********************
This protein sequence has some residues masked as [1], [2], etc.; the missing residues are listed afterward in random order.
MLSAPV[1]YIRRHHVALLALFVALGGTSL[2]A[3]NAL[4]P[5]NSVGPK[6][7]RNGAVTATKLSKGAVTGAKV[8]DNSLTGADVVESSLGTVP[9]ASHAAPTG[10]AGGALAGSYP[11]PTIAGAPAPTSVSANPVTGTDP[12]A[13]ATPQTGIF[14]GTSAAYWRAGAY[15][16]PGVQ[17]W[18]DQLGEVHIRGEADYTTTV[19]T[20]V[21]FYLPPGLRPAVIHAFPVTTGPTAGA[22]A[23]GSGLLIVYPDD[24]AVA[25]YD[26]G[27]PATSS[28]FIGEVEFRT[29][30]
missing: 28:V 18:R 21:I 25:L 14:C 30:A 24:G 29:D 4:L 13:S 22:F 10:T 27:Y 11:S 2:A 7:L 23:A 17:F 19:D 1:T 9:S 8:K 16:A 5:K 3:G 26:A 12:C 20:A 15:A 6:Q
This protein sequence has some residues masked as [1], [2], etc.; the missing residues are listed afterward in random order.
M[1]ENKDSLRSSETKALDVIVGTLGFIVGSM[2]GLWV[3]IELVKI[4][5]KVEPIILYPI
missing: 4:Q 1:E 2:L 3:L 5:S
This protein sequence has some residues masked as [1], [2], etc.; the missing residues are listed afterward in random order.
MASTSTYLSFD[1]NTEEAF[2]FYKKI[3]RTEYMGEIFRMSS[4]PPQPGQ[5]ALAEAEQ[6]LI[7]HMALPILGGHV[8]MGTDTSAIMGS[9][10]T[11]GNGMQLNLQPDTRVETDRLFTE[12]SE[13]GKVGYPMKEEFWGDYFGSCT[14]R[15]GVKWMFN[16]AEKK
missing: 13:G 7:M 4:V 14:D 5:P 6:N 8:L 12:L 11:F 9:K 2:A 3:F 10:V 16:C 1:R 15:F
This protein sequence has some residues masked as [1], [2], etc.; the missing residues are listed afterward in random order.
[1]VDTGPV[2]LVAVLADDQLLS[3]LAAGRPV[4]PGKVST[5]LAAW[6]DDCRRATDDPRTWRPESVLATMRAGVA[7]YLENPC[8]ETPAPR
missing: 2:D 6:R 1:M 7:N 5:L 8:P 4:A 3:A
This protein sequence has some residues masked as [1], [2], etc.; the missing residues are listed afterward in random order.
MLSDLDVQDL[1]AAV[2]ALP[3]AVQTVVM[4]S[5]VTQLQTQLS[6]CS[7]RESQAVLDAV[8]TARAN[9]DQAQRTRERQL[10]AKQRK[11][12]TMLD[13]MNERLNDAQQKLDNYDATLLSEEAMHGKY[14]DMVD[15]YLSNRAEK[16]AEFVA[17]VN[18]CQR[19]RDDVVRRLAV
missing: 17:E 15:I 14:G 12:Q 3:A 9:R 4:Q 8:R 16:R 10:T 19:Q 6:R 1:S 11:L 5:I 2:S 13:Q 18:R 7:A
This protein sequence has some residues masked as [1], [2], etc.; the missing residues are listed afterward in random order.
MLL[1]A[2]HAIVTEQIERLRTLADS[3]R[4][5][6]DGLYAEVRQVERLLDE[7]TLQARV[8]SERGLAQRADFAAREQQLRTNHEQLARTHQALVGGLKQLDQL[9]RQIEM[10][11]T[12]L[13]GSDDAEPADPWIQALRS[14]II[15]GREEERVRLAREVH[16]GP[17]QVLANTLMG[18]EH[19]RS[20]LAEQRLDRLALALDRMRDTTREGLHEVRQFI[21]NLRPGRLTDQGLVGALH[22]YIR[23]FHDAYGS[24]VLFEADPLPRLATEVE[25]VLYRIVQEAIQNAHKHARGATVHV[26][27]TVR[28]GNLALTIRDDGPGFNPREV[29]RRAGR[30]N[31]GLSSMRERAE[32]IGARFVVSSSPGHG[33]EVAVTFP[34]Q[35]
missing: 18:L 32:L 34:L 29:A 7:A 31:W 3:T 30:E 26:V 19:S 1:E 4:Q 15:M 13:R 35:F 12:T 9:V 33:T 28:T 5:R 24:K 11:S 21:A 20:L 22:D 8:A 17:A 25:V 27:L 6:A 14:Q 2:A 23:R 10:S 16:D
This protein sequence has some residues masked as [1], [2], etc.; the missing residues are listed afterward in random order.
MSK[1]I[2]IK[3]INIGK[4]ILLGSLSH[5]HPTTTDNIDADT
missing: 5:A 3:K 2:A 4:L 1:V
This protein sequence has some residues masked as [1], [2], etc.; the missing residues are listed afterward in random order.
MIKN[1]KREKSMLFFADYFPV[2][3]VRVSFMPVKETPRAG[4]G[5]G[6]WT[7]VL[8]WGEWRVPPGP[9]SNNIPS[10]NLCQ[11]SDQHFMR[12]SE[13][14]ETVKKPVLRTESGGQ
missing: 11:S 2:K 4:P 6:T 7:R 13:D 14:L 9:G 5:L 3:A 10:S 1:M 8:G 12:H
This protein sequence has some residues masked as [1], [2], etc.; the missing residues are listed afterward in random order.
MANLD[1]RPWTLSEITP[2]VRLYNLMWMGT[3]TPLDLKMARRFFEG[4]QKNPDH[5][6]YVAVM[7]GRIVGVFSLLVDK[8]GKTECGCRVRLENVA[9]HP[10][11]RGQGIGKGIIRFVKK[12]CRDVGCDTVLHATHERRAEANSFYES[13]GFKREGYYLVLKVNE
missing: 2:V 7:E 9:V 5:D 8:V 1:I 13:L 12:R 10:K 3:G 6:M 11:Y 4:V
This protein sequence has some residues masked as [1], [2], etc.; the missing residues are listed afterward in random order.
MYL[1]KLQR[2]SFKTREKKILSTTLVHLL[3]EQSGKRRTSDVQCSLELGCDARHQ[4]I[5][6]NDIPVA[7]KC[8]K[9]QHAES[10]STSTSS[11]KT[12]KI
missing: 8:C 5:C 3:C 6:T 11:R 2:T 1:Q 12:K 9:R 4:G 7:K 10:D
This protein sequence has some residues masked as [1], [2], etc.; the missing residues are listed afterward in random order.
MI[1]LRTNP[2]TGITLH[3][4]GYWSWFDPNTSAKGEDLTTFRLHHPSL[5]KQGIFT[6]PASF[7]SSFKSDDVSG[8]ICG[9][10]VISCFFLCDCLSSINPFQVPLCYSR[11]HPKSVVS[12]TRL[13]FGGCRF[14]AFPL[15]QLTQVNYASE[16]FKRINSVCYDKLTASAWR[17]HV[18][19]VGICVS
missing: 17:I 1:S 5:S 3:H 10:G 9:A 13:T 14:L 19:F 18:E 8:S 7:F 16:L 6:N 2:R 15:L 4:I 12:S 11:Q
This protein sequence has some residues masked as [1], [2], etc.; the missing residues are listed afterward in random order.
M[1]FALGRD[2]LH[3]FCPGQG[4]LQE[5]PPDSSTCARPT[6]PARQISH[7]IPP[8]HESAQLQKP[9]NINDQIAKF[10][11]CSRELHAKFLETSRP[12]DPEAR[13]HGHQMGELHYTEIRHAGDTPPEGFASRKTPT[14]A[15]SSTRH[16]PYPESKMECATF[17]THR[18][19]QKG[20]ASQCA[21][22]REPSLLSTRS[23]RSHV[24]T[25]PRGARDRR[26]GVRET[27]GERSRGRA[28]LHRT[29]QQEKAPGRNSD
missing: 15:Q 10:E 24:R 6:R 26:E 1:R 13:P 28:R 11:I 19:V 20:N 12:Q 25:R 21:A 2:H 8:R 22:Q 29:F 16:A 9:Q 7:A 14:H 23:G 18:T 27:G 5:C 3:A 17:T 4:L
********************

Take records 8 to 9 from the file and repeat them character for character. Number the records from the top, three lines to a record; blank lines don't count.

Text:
This protein sequence has some residues masked as [1], [2], etc.; the missing residues are listed afterward in random order.
MIKN[1]KREKSMLFFADYFPV[2][3]VRVSFMPVKETPRAG[4]G[5]G[6]WT[7]VL[8]WGEWRVPPGP[9]SNNIPS[10]NLCQ[11]SDQHFMR[12]SE[13][14]ETVKKPVLRTESGGQ
missing: 11:S 2:K 4:P 6:T 7:R 13:D 14:L 9:G 5:L 3:A 10:S 1:M 8:G 12:H
This protein sequence has some residues masked as [1], [2], etc.; the missing residues are listed afterward in random order.
MANLD[1]RPWTLSEITP[2]VRLYNLMWMGT[3]TPLDLKMARRFFEG[4]QKNPDH[5][6]YVAVM[7]GRIVGVFSLLVDK[8]GKTECGCRVRLENVA[9]HP[10][11]RGQGIGKGIIRFVKK[12]CRDVGCDTVLHATHERRAEANSFYES[13]GFKREGYYLVLKVNE
missing: 2:V 7:E 9:V 5:D 8:V 1:I 13:L 12:R 10:K 3:G 6:M 11:Y 4:V